In re Application of Ohio Power Co.

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Justia Opinion Summary

The Supreme Court dismissed the appeal brought by the Office of Ohio Consumers’ Counsel (OCC) and the Ohio Manufacturers’ Association Energy Group (OMAEG) challenging the Public Utility Commission’s decision to approve the third electric-security plan (ESP) of Ohio Power Company, holding that OCC and OMAEG failed to demonstrate prejudice or harm caused by the ESP order.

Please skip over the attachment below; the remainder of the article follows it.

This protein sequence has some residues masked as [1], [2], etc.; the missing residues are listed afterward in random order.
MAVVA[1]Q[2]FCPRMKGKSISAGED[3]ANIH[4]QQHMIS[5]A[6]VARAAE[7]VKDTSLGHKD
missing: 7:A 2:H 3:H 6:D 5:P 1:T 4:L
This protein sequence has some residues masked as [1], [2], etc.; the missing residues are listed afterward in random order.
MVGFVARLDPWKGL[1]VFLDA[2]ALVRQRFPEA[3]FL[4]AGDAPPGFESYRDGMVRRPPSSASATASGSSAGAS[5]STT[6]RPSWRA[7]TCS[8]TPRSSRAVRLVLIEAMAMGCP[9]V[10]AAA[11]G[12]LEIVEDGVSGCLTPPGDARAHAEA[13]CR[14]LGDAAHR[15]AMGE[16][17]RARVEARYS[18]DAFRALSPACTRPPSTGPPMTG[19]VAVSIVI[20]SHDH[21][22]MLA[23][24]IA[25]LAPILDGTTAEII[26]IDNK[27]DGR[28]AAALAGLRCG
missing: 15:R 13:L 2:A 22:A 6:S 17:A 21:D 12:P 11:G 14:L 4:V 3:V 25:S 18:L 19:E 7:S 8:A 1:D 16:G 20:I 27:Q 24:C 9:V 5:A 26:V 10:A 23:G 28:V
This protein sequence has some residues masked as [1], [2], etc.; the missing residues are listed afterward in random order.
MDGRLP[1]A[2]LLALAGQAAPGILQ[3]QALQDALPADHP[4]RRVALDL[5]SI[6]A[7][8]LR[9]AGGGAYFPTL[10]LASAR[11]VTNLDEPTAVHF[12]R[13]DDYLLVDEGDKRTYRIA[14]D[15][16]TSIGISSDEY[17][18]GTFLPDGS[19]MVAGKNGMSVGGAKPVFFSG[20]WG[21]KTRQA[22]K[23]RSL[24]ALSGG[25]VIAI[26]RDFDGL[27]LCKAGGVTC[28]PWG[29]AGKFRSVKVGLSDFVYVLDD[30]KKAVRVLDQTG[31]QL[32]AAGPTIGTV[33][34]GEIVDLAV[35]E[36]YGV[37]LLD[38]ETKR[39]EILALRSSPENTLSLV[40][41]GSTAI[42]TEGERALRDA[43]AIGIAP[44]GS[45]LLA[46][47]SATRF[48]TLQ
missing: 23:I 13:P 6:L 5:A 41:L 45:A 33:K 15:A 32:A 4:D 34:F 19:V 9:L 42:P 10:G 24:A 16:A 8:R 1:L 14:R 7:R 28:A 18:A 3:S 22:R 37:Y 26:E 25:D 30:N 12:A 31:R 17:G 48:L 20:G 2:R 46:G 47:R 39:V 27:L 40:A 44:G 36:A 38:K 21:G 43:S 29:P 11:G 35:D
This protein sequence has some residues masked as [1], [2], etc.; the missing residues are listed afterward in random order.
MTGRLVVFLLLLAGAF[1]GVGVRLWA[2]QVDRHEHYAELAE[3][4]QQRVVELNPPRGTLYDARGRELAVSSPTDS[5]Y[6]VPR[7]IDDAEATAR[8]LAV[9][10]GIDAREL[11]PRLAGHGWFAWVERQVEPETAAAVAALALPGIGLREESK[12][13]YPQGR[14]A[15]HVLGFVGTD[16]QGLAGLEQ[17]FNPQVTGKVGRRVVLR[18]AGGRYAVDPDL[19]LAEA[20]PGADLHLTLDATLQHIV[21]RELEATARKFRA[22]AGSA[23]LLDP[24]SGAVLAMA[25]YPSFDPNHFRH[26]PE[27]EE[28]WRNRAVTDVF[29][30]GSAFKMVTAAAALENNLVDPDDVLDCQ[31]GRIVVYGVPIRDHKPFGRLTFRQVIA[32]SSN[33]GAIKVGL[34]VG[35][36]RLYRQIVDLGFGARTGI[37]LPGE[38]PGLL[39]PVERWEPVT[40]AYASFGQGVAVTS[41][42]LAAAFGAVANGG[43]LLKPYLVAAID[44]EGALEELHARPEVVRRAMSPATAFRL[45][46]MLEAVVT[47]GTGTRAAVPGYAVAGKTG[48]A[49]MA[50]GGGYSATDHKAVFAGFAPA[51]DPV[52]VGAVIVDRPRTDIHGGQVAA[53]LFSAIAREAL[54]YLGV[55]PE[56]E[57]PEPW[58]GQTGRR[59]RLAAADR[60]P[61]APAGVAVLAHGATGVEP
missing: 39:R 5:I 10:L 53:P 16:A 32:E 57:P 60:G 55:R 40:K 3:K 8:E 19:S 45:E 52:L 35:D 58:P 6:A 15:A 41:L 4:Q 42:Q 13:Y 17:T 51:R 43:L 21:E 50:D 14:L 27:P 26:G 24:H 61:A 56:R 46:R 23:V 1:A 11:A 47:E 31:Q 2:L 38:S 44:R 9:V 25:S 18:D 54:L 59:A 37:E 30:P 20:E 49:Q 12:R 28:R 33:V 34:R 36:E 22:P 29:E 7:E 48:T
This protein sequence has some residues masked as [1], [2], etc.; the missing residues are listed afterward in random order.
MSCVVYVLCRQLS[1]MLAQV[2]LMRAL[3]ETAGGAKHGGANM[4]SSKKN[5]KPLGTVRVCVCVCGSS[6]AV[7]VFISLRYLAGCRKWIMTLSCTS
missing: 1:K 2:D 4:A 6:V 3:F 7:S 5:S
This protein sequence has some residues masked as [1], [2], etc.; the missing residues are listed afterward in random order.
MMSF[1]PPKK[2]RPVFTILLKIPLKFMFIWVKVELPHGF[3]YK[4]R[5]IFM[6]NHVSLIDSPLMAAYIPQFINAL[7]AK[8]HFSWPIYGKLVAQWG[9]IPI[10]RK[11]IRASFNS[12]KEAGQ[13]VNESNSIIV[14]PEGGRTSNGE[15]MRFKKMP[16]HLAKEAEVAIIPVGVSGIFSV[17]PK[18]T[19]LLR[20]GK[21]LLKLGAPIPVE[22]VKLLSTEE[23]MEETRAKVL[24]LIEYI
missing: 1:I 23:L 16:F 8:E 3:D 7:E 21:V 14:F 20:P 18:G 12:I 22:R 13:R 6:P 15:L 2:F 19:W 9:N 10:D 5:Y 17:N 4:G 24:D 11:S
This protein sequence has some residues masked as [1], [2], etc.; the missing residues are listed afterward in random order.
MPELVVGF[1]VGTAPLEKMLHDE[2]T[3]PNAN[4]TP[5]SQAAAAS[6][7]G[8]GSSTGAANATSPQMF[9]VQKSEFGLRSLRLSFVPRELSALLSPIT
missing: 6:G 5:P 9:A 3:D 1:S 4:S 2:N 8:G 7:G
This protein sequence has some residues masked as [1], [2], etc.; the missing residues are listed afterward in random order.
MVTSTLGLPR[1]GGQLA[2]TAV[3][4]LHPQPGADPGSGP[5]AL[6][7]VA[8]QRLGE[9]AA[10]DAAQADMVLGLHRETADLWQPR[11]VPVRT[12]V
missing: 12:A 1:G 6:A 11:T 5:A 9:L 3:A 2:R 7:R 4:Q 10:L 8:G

On appeal, OCC and OMAEG argued that the Commission’s approval of the Power Purchase Agreement Ride as a component of the ESP was reversible error. The Supreme Court dismissed the appeal, holding (1) OCC failed to demonstrate that ratepayers suffered actual harm or prejudice from the ESP order; and (2) this Court declines to address the claims that ratepayers were at risk of imminent or future harm rising from the ESP order.